[a]pyrene (BaP) are ubiquitous in fruits, vegetables, dairy products, meat and fish at low ppb. I’m not saying this is a good thing, I’m just saying it’s a fact, and these foods are not regarded as dangerous, because the toxins are present in such minuscule amounts. BaP is one of the many carcinogens found in cigarette smoke, but it is also found in American drinking water at 0.2-2.0 ppb, and in olive oil at about 3 ppb. Olive oil is actually anticarcinogenic, because of its content of antioxidant polyphenols, squalene, beta
-sitosterol and linoleic acid (Sotiroudis & Kyrtopoulos 2008). It’s the same story with fruits and vegetables – they are generally anticarcinogenic due to a very much higher content of antitoxic substances.
Many essential oils, herb extracts and foods contain tiny amounts of single constituents that alone, and in substantial amounts, are known to be toxic, but the parent natural substance is not toxic. However, this scenario is not taken into consideration by the CFSC or EWG. These organizations are, wittingly or unwittingly, campaigning to have natural substances banned from use in cosmetics because of their “tunnel vision” and “parts per billion” approach to safety.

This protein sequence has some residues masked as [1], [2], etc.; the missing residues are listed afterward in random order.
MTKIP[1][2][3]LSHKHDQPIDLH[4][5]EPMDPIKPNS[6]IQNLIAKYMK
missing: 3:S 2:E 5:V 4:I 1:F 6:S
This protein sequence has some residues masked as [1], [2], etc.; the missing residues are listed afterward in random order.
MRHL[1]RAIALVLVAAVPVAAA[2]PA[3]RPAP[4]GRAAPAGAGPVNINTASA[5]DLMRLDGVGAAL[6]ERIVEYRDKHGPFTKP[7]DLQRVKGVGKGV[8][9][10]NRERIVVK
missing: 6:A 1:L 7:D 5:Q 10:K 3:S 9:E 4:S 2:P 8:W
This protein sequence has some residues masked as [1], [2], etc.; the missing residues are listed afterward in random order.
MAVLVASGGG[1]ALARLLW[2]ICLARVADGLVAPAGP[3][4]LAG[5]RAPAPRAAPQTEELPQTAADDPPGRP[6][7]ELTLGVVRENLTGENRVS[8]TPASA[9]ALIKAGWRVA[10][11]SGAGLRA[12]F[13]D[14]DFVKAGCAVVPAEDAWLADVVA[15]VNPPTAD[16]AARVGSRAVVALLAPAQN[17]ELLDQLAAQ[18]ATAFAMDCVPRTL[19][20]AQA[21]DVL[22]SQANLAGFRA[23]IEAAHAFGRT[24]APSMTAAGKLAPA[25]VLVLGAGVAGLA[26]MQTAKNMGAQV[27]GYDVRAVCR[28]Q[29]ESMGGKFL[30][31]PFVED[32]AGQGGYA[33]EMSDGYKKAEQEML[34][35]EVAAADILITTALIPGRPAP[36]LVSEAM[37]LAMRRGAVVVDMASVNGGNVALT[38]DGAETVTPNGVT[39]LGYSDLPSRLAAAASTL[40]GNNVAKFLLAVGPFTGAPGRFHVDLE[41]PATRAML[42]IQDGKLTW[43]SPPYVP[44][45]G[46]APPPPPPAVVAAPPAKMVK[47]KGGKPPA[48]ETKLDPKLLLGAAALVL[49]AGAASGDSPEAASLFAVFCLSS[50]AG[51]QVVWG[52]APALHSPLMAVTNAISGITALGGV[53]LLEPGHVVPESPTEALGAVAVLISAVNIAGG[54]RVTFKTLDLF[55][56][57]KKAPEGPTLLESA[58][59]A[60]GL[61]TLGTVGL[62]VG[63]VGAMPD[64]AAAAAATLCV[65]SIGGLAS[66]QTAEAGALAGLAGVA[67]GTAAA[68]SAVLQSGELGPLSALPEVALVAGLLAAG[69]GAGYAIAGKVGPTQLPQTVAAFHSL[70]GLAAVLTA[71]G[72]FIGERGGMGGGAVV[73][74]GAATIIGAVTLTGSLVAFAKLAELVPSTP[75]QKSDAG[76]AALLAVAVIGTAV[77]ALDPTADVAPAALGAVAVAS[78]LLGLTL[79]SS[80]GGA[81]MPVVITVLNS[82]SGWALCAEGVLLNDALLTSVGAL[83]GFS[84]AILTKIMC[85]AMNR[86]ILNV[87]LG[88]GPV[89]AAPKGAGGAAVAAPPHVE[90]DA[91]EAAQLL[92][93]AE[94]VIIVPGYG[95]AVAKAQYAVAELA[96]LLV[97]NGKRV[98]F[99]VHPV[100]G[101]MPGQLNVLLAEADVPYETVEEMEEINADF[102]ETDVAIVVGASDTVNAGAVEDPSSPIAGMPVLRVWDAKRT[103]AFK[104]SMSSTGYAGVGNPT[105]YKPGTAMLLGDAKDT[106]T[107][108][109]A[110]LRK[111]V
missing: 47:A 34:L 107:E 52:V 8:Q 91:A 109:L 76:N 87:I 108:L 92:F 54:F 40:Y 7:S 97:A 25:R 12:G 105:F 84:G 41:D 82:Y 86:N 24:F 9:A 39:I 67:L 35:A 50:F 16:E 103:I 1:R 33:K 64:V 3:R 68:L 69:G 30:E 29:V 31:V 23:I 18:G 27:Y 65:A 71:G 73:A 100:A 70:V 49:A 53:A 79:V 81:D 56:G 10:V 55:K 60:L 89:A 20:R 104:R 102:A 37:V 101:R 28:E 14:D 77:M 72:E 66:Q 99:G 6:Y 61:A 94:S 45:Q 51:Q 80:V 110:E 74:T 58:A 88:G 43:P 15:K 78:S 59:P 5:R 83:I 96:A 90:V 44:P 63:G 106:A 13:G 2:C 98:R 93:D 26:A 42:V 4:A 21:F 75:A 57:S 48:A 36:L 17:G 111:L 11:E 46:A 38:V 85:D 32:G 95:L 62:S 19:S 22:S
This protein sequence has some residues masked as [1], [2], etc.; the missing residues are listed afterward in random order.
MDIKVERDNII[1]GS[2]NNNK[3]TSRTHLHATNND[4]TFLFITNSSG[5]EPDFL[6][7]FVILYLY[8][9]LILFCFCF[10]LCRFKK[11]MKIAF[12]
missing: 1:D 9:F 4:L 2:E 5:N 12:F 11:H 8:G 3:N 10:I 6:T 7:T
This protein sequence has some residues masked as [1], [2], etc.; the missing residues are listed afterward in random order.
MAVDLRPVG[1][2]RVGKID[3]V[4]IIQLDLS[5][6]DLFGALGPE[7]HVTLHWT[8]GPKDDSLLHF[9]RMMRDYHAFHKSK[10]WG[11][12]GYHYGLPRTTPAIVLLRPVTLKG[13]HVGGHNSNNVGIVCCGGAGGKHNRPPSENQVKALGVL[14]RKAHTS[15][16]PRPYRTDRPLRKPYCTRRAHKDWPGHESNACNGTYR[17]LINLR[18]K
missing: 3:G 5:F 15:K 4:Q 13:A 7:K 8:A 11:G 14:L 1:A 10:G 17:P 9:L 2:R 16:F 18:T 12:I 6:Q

The thinking behind the wording of SCA 2010 is naive because there is an assumption that substances are either “safe” or “toxic”, and that if we simply eliminate the toxic ones from personal care products, the world will be a better place. It may seem like an excellent idea, but once you start talking about parts per million or lower, it is unnecessary and unrealistic. Not even foods are regulated to that degree, and our exposure to foods is far greater than our exposure to cosmetics.
SCA 2010 requires that every constituent or trace contaminant of every ingredient be listed on the product label. This arguably discriminates against natural products, since their ingredient lists would have to include hundreds of substances, if they could be proved to be safe under the terms of the bill, and if there was some way of actually listing that many ingredients on a label. A product containing what would normally be regarded as five ingredients – olive oil, blue chamomile extract, and essential oils of orange, rose and vetiver – would require an ingredient list looking something like this: